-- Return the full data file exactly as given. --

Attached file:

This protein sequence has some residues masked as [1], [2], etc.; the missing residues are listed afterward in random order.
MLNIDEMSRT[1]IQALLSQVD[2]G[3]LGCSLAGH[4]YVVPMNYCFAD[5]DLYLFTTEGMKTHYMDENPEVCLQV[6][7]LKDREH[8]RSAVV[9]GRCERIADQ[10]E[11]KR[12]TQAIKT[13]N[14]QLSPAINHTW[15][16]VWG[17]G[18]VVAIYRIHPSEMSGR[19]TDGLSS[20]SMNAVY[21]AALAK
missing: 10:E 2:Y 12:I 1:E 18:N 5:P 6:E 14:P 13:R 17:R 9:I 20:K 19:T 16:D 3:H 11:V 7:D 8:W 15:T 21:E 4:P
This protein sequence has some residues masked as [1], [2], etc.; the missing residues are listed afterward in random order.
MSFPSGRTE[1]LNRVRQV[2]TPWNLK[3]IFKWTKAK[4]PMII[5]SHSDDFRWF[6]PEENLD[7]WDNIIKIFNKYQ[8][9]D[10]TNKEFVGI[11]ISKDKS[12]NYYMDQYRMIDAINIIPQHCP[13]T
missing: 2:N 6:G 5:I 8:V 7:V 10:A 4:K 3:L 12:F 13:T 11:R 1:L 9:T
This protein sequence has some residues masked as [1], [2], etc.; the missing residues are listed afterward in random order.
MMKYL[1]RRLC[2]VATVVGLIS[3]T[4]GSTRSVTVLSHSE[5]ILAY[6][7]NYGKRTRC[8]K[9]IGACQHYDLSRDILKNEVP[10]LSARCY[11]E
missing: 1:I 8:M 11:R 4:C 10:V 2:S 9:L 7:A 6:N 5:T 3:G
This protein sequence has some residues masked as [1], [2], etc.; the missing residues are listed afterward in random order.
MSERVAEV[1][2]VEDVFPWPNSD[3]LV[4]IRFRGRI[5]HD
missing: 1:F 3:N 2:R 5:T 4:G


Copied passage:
This protein sequence has some residues masked as [1], [2], etc.; the missing residues are listed afterward in random order.
MLNIDEMSRT[1]IQALLSQVD[2]G[3]LGCSLAGH[4]YVVPMNYCFAD[5]DLYLFTTEGMKTHYMDENPEVCLQV[6][7]LKDREH[8]RSAVV[9]GRCERIADQ[10]E[11]KR[12]TQAIKT[13]N[14]QLSPAINHTW[15][16]VWG[17]G[18]VVAIYRIHPSEMSGR[19]TDGLSS[20]SMNAVY[21]AALAK
missing: 10:E 2:Y 12:I 1:E 18:N 5:P 6:E 14:P 13:R 17:R 9:I 20:K 19:T 16:D 3:H 11:V 7:D 8:W 15:T 21:E 4:P
This protein sequence has some residues masked as [1], [2], etc.; the missing residues are listed afterward in random order.
MSFPSGRTE[1]LNRVRQV[2]TPWNLK[3]IFKWTKAK[4]PMII[5]SHSDDFRWF[6]PEENLD[7]WDNIIKIFNKYQ[8][9]D[10]TNKEFVGI[11]ISKDKS[12]NYYMDQYRMIDAINIIPQHCP[13]T
missing: 2:N 6:G 5:I 8:V 7:V 10:A 4:K 3:L 12:F 13:T 11:R 1:L 9:T
This protein sequence has some residues masked as [1], [2], etc.; the missing residues are listed afterward in random order.
MMKYL[1]RRLC[2]VATVVGLIS[3]T[4]GSTRSVTVLSHSE[5]ILAY[6][7]NYGKRTRC[8]K[9]IGACQHYDLSRDILKNEVP[10]LSARCY[11]E
missing: 1:I 8:M 11:R 4:C 10:V 2:S 9:L 7:A 6:N 5:T 3:G
This protein sequence has some residues masked as [1], [2], etc.; the missing residues are listed afterward in random order.
MSERVAEV[1][2]VEDVFPWPNSD[3]LV[4]IRFRGRI[5]HD
missing: 1:F 3:N 2:R 5:T 4:G